So not only do we have really nice public functions for fetching data, we also have some private functions to help us build our queries. Let's make sure it works. Find your browser and, refresh! It still looks good!

ParamConverter: Automatically Querying

Ok, enough custom queries for now. Instead, I want to show you a query shortcut!

Go to ArticleController and find the show() action. Sometimes you need to query for an array of objects. So, we get the repository, call some method, and, done!

81 lines src/Controller/ArticleController.php
... lines 1 - 5
use App\Repository\ArticleRepository;
... lines 7 - 16
class ArticleController extends AbstractController
{
... lines 19 - 31
public function homepage(ArticleRepository $repository)
{
$articles = $repository->findAllPublishedOrderedByNewest();
... lines 35 - 38
}
... lines 40 - 79
}

Life is good. But it's also really common to query for just one object. And in these situations, if the query you need is simple... you can make Symfony do all of the work:

81 lines src/Controller/ArticleController.php
... lines 1 - 16
class ArticleController extends AbstractController
{
... lines 19 - 43
public function show($slug, SlackClient $slack, EntityManagerInterface $em)
{
... lines 46 - 50
/** @var Article $article */
$article = $repository->findOneBy(['slug' => $slug]);
... lines 53 - 66
}
... lines 68 - 79
}

Let me show you: remove the $slug argument and replace it with Article $article:

74 lines src/Controller/ArticleController.php
... lines 1 - 4
use App\Entity\Article;
... lines 6 - 16
class ArticleController extends AbstractController
{
... lines 19 - 40
/**
* @Route("/news/{slug}", name="article_show")
*/
public function show(Article $article, SlackClient $slack)
{
... lines 46 - 59
}
... lines 61 - 72
}

Then, below, because I removed the $slug argument, use $article->getSlug():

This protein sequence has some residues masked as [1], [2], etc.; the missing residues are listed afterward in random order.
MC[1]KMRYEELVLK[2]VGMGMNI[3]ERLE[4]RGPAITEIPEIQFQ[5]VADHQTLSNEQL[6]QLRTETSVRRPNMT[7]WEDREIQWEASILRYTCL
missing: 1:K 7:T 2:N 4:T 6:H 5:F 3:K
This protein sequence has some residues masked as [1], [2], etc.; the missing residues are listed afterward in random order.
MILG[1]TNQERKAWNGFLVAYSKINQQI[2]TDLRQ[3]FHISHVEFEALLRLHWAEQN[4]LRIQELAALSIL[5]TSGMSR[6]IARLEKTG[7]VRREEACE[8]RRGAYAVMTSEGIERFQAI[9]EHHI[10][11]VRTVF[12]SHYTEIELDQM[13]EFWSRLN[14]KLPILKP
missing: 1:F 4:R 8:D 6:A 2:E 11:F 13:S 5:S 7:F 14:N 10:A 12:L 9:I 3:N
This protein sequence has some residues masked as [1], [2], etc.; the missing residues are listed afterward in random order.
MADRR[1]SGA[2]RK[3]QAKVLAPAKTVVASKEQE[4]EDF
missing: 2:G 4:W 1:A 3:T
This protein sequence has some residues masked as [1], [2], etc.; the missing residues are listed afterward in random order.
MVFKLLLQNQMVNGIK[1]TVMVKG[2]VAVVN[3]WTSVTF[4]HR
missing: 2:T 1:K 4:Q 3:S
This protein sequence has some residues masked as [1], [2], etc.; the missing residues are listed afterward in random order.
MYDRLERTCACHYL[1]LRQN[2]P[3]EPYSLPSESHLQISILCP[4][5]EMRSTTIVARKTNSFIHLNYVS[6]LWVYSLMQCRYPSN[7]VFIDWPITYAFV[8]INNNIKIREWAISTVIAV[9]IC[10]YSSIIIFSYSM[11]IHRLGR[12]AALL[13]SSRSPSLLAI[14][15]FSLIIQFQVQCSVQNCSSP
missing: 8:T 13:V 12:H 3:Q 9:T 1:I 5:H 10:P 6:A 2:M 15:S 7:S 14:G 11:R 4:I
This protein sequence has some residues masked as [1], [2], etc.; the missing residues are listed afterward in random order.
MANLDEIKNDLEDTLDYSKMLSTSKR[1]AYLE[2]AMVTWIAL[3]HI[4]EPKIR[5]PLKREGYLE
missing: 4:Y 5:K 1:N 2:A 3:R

74 lines src/Controller/ArticleController.php
... lines 1 - 4
use App\Entity\Article;
... lines 6 - 16
class ArticleController extends AbstractController
{
... lines 19 - 40
/**
* @Route("/news/{slug}", name="article_show")
*/
public function show(Article $article, SlackClient $slack)
{
if ($article->getSlug() === 'khaaaaaan') {
... line 47
}
... lines 49 - 59
}
... lines 61 - 72
}

We can also remove all of the query, and even the 404 logic:

74 lines src/Controller/ArticleController.php
... lines 1 - 4
use App\Entity\Article;
... lines 6 - 16
class ArticleController extends AbstractController
{
... lines 19 - 40
/**
* @Route("/news/{slug}", name="article_show")
*/
public function show(Article $article, SlackClient $slack)
{
if ($article->getSlug() === 'khaaaaaan') {
$slack->sendMessage('Kahn', 'Ah, Kirk, my old friend...');
}
$comments = [
'I ate a normal rock once. It did NOT taste like bacon!',
'Woohoo! I\'m going on an all-asteroid diet!',
'I like bacon too! Buy some from my site! bakinsomebacon.com',
];
return $this->render('article/show.html.twig', [
'article' => $article,
'comments' => $comments,
]);
}
... lines 61 - 72
}

Before we talk about this, move over and click on one of the articles. Yea! Somehow, this totally works! Back in our code, we can remove the unused EntityManagerInterface argument:

74 lines src/Controller/ArticleController.php
... lines 1 - 4
use App\Entity\Article;
... lines 6 - 7
use App\Service\SlackClient;
... lines 9 - 16
class ArticleController extends AbstractController
{
... lines 19 - 43
public function show(Article $article, SlackClient $slack)
{
... lines 46 - 59
}
... lines 61 - 72
}

Here's the deal. We already know that if you type-hint, a service, Symfony will pass you that service. In addition to that, if you type-hint an entity class, Symfony will automatically query for that entity. How? It looks at all of the route's placeholder values - which is just one in this case, {slug} - and creates a query where the slug field matches that value:

74 lines src/Controller/ArticleController.php
... lines 1 - 16
class ArticleController extends AbstractController
{
... lines 19 - 40
/**
* @Route("/news/{slug}", name="article_show")
*/
public function show(Article $article, SlackClient $slack)
{
... lines 46 - 59
}
... lines 61 - 72
}

In other words, to use this trick, your routing wildcard must be named the same as the property on your entity, which is usually how I do things anyways. It executes the exact same query that we were doing before by hand! If there is not a slug that matches this, it also automatically throws a 404, before the controller is ever called.

In fact, try that - put in a bad slug. Yep, error! Something about the Article object not found by the @ParamConverter annotation. So, that's not a great error message - it makes more sense if you know that the name of this feature internally is ParamConverter.

So... yea! If you organize your route wildcards to match the property on your entity, which is a good idea anyways, then you can use this trick. If you need a more complex query, no problem! You can't use this shortcut, but it's still simple enough: autowire the ArticleRepository, and then call whatever method you need.